The National Institute of Mental Health reports that 2.4 million adults in America suffer from schizophrenia, a group of severe brain disorders in which people abnormally interpret reality. Schizophrenia is diagnosed usually in the late teens or early twenties, and symptoms can include hallucinations and disordered thinking. Knowing the early symptoms can help to get treatment promptly and improve patient outcomes.
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According to the International Mental Health Research Organization (IMHRO), there are often physical symptoms that present as a precursor to schizophrenia. These early signs can include a blank, vacant stare and a loss of coordination. There may be sudden uncontrollable movements of the tongue and parkinsonian-type symptoms, such as rigidity, tremors, jerking arm movements or involuntary movements of the limbs. When a healthy person begins to exhibit these signs, further evaluation may be necessary.
Changes in Emotions
Early signs of schizophrenia may present as a sudden change in emotion. Many schizophrenics show an abrupt lack of interest in previous activities. They may appear indifferent, lacking in emotion or may seem to lack the ability to experience pleasure. Depersonalization--in which the person begins to feel detached from his own body--may occur.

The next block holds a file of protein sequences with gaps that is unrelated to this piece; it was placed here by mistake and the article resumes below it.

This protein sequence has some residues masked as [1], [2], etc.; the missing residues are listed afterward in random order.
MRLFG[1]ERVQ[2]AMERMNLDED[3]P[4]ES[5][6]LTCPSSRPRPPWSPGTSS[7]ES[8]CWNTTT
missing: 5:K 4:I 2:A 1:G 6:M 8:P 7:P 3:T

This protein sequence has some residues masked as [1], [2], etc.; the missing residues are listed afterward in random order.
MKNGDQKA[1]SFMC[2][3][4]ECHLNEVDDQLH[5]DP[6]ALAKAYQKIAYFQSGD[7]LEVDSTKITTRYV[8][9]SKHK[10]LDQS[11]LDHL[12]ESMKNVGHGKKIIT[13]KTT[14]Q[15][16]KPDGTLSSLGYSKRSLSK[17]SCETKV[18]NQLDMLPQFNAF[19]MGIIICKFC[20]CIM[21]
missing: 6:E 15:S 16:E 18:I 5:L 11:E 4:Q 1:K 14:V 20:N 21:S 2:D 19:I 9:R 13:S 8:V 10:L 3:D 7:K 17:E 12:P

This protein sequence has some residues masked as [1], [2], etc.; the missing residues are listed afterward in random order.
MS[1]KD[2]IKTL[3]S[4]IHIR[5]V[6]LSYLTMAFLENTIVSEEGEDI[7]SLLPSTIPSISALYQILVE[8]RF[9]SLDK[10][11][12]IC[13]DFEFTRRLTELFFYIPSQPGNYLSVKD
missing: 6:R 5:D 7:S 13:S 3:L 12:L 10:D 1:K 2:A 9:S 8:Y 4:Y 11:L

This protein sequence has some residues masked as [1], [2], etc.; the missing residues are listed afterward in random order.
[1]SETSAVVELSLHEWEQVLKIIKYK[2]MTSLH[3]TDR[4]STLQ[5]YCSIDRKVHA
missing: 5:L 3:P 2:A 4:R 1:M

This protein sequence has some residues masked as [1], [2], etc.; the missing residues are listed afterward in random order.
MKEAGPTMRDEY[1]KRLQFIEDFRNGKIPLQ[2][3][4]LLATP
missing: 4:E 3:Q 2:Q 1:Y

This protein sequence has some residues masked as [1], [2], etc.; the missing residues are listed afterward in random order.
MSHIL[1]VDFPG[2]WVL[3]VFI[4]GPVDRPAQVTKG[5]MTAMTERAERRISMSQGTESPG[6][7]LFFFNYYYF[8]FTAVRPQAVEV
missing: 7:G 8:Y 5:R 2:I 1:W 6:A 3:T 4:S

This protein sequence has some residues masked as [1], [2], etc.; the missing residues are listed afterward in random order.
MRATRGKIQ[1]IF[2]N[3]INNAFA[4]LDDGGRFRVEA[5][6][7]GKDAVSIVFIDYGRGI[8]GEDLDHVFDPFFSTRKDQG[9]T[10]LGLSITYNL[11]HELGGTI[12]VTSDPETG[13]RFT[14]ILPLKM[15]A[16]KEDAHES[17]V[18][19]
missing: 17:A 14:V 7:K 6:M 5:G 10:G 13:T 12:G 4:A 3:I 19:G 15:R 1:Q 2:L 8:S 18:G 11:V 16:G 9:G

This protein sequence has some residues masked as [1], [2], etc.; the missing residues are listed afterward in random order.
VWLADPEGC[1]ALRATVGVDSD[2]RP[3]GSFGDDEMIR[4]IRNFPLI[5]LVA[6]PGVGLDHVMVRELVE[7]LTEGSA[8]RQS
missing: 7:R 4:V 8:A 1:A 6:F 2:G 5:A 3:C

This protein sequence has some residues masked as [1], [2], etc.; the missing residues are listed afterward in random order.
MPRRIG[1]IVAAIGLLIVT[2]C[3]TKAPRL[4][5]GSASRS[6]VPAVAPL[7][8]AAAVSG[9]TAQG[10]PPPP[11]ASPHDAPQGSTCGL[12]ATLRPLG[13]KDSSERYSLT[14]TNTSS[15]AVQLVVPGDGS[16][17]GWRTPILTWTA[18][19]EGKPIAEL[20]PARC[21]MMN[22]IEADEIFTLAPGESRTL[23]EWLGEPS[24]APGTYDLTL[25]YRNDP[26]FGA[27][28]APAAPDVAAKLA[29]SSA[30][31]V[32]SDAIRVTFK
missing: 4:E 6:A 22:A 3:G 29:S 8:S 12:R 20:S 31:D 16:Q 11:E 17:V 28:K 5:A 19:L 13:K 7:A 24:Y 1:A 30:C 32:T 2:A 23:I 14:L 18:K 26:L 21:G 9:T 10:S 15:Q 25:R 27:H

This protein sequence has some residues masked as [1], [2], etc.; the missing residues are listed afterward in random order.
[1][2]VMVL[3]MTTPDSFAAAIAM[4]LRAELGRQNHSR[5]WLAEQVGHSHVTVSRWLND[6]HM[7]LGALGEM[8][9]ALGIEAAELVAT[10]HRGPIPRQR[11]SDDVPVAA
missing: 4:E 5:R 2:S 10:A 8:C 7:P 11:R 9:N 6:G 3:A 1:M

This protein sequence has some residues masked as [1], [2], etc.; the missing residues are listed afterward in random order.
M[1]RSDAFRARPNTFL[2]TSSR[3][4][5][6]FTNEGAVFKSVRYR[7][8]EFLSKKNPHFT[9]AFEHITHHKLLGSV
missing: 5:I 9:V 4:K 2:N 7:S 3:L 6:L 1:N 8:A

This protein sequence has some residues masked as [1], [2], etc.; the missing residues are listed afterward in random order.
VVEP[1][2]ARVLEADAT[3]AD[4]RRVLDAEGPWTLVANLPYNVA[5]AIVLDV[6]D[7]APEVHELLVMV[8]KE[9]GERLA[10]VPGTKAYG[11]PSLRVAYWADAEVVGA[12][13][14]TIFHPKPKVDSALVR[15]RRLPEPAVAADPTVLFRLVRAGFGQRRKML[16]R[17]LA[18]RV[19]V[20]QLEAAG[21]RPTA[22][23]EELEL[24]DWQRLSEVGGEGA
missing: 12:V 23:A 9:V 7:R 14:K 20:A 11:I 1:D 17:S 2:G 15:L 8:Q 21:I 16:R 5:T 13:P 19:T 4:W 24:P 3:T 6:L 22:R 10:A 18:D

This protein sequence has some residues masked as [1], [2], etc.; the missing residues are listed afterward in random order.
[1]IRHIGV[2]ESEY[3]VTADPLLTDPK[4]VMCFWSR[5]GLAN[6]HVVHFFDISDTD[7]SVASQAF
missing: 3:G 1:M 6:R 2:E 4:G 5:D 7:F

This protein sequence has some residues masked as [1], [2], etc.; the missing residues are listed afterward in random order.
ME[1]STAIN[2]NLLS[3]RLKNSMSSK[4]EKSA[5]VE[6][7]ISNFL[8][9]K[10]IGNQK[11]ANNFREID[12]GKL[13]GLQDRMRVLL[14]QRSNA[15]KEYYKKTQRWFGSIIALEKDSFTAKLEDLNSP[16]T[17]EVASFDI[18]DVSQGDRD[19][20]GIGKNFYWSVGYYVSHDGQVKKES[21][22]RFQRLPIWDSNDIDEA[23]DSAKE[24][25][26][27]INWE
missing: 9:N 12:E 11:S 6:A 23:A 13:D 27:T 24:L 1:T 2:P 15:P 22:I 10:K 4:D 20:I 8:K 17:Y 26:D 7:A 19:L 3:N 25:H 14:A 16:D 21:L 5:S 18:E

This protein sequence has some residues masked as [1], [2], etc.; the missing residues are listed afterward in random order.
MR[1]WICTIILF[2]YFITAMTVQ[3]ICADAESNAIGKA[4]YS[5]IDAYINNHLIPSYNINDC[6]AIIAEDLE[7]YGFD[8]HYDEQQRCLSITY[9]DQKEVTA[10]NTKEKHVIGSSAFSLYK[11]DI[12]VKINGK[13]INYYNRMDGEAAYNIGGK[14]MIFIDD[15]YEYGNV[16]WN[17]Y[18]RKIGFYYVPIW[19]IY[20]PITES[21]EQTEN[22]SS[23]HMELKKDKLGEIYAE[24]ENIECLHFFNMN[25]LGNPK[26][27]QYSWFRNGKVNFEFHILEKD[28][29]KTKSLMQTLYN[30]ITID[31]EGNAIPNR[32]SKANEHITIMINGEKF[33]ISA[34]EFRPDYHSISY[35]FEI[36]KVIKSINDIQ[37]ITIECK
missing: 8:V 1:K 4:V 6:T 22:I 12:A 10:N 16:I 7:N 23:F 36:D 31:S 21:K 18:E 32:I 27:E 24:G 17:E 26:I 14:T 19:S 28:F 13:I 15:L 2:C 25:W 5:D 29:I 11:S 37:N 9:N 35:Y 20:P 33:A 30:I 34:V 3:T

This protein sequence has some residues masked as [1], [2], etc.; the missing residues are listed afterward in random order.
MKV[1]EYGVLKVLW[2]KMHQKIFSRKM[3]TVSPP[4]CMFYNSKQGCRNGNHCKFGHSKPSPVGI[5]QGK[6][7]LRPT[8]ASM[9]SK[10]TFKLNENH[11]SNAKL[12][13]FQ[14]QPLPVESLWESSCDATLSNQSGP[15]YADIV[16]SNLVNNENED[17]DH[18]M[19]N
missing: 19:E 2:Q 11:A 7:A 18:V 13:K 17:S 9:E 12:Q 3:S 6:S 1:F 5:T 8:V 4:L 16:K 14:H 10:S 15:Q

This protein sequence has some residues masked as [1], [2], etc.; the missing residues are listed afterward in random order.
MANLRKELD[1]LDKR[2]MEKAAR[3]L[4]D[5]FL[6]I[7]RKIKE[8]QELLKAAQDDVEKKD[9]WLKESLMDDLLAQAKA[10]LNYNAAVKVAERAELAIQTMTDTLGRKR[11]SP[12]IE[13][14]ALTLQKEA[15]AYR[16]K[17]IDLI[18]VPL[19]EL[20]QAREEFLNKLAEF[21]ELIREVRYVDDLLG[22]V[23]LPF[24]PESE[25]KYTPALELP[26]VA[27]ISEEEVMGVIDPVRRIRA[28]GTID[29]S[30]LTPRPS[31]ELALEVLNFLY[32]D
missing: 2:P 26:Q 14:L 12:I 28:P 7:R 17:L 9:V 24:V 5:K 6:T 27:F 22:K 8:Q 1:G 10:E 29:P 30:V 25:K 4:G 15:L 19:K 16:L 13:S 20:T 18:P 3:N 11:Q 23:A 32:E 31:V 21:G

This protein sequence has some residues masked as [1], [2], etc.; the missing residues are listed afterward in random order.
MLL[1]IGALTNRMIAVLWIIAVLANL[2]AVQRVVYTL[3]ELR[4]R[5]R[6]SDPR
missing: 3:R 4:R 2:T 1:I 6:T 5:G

Changes in Mood
Often, a person with schizophrenia will seem to become a complete stranger overnight. IMHRO reports that early warning signs will show patients displaying uncharacteristic behaviors such as hostility, paranoia, resentment and irritability. They may present with depression or rapid changes in mood or severe anxiety. It is not uncommon for schizophrenics to become suicidal in the early stages of the disease.
Cognitive changes accompany the physical, behavioral and emotional changes. Sufferers of schizophrenia may begin to string incoherent or unrelated words together. They may exhibit racing thoughts, have difficulty focusing, display nonsensical logic, exhibit obsessive-compulsive tendencies and have difficulty understanding simple things.
According to the Mayo Clinic, some of the behavioral changes include neglect in hygiene, a lack of emotion, a withdrawal from social activities and sudden loss of motivation. There will be obvious changes in behavior. Sufferers may show a sudden loss in job or school performance, inappropriate responses, such as laughing at a sad event or crying for seemingly no reason. They may begin to stare off into the distance for hours. They may begin to abuse drugs and alcohol.